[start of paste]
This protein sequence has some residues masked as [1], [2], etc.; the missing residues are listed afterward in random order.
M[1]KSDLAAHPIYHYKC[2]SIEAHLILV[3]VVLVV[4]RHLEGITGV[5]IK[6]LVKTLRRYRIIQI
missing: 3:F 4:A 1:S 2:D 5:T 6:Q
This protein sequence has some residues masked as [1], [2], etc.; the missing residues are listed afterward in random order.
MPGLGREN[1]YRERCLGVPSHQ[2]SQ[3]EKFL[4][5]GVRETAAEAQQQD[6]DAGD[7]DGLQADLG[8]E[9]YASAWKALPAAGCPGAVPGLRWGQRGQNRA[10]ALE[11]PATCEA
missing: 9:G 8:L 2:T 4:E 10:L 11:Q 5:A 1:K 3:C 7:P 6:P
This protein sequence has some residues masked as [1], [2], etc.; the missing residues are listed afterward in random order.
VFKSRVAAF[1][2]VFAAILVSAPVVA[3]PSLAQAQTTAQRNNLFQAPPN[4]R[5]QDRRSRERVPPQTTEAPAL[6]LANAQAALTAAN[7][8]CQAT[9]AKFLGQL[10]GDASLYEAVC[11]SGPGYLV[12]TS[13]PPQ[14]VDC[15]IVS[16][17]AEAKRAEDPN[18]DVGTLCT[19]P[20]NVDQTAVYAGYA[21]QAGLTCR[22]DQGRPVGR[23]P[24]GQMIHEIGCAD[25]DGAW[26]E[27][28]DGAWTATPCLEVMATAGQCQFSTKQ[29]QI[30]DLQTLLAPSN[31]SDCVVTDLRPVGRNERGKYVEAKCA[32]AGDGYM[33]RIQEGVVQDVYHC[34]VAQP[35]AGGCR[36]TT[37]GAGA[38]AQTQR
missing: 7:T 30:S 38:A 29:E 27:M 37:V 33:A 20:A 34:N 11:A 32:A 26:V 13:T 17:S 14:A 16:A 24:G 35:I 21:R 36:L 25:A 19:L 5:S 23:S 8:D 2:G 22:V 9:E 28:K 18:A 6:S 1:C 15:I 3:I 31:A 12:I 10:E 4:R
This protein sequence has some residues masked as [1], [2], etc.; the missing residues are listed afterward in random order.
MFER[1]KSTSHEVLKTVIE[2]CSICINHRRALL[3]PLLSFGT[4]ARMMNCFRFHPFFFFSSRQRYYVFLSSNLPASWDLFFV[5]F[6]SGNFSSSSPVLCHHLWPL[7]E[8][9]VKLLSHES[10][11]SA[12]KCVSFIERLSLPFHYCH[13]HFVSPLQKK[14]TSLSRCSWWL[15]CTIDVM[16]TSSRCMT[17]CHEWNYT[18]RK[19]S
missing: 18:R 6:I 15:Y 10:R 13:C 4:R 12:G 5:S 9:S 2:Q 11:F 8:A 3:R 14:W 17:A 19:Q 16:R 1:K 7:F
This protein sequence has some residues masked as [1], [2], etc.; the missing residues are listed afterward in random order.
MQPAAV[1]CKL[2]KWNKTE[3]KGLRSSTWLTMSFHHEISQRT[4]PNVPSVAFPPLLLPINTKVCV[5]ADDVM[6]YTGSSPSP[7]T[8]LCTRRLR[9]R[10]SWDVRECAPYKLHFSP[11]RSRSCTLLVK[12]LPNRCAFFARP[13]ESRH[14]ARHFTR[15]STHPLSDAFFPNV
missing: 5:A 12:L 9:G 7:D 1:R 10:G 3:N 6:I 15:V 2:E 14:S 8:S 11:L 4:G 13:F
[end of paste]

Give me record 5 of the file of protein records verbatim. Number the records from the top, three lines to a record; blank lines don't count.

This protein sequence has some residues masked as [1], [2], etc.; the missing residues are listed afterward in random order.
MQPAAV[1]CKL[2]KWNKTE[3]KGLRSSTWLTMSFHHEISQRT[4]PNVPSVAFPPLLLPINTKVCV[5]ADDVM[6]YTGSSPSP[7]T[8]LCTRRLR[9]R[10]SWDVRECAPYKLHFSP[11]RSRSCTLLVK[12]LPNRCAFFARP[13]ESRH[14]ARHFTR[15]STHPLSDAFFPNV
missing: 5:A 12:L 9:G 7:D 1:R 10:G 3:N 6:I 15:V 2:E 14:S 8:S 11:L 4:G 13:F